It is said the older the art, the better. Does that apply to a swimming reindeer Ice Age sculpture? Don’t laugh–Ice Age art, crafted by our distant ancestors as early as 40,000 years ago, suggests that even at this point in evolution, humans had a well-developed imagination. Their artistic creations have been a source of inspiration for modern artists.
For example, a striking abstract sculpture excavated in Lespugue, France, deemed to be 23,000 years old, has fascinated minds such as Pablo Picasso’s. He fell under the spell of this relic, and it is considered a starting point for his 1930s corpus of sculpture.
If you were wondering which are the most beautiful looking artistic objects dated to the Ice Age, one candidate would be the carving of the Swimming Reindeer. Carved out of a mammoth tusk’s tip with stone tools, this piece was polished and engraved with care. The item counts among the oldest possession of the British Museum at its estimated age of roughly 13,000 years. It is part of the museum’s Christy Collection.
At the time the Swimming Reindeer was produced, species such as mammoths, reindeer, and wolverines thrived on most of the European continent. This particular object was found sheltered by rocks in two pieces, in the vicinity of the southern French village of Bruniquel. Discovered by a French engineer named Peccedeu de l’Isle back in 1866, the reindeer were first displayed publicly in Paris before being purchased by the British Museum.
The ancient work displays the figures of a pair of reindeer that seem to be swimming. The intricate carving implies that humans shared their habitats with the prehistoric animals. More importantly, humans had a well-developed sense of artistry and imagination.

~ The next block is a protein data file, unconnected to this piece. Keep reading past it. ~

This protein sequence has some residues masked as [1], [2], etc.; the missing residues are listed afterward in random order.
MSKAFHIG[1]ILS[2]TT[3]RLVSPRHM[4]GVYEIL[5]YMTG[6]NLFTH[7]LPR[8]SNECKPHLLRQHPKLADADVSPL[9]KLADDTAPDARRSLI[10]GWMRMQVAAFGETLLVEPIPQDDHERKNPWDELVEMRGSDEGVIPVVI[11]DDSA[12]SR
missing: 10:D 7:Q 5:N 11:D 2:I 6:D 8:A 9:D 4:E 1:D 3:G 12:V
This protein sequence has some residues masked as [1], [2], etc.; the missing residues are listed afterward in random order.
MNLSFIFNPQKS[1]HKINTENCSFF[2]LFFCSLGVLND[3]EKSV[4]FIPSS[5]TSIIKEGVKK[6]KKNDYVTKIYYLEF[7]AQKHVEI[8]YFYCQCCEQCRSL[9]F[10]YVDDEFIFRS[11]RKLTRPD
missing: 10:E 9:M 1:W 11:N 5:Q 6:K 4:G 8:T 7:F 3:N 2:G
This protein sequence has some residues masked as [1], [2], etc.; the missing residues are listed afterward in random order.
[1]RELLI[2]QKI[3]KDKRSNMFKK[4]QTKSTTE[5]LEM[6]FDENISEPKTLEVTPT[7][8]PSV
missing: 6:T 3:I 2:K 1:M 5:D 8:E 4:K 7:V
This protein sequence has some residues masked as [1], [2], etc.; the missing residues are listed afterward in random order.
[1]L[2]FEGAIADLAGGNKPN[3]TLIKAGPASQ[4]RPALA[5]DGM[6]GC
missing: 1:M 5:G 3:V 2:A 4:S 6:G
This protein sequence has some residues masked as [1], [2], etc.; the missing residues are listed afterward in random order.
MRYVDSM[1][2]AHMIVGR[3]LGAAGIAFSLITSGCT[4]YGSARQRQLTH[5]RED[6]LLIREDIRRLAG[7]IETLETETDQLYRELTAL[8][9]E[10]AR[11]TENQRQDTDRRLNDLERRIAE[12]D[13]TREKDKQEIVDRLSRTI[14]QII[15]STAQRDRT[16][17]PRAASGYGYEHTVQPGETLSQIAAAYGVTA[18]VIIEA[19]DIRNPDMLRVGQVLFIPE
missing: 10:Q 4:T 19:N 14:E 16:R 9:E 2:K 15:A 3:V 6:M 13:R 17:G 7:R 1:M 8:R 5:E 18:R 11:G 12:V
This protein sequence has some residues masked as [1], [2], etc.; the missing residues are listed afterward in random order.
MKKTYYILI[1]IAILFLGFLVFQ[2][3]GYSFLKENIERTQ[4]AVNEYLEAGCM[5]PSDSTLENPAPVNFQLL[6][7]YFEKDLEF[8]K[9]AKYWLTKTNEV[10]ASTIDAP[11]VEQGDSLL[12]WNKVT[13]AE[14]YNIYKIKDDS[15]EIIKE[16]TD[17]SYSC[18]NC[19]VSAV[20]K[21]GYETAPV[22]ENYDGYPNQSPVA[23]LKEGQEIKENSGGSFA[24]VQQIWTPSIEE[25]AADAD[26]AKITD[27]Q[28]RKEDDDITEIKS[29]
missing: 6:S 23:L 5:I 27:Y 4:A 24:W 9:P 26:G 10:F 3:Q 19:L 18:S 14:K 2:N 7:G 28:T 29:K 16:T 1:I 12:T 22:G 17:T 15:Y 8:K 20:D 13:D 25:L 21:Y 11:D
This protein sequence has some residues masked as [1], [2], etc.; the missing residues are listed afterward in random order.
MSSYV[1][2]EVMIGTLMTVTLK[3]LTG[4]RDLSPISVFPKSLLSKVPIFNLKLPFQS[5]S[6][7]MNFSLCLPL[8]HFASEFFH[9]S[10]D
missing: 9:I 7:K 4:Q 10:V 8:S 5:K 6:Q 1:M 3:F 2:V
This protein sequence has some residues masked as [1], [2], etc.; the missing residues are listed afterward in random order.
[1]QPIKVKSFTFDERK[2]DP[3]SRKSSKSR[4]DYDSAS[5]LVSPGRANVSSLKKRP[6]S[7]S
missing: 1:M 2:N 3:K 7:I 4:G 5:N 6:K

It was not until 1904, when French archaeologist Abbé Henri Breuil paid a visit to the museum in Britain to see the item, that it was realized the two separate parts fitted together to make single sculpture depicting a male and a female reindeer. The female one, with a slightly smaller antler and body, leads the way, and the male one follow.
The twosome is depicted with their legs stretching fully backward, and the lower jaws are up, hence the notion they are swimming. Many experts have further remarked that the sculpture was likely produced during the fall season of the year when the animals migrated.
The object is not believed to fill a practical function. It was an artistic output of people who lived in harmony with nature and for whom the reindeer was one means of survival. Not only was this mammal a food resource for the people of the Ice Age, but its skin was used to produce clothes, shelter, and blankets. Other historians believe that such sculptures show us where we should look for the origins of spirituality among human communities.
One more item which was discovered along with the reindeer sculpture was the Mammoth Spear, deemed to be as old as 12,500 years. The second piece provides us with more information on how hunting with spears might have looked, and it also tells us that our ancients spent time in decorating their weapons.
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Both findings belong to the Late Magdalenian period and are considered a masterpiece produced by the prehistoric artists.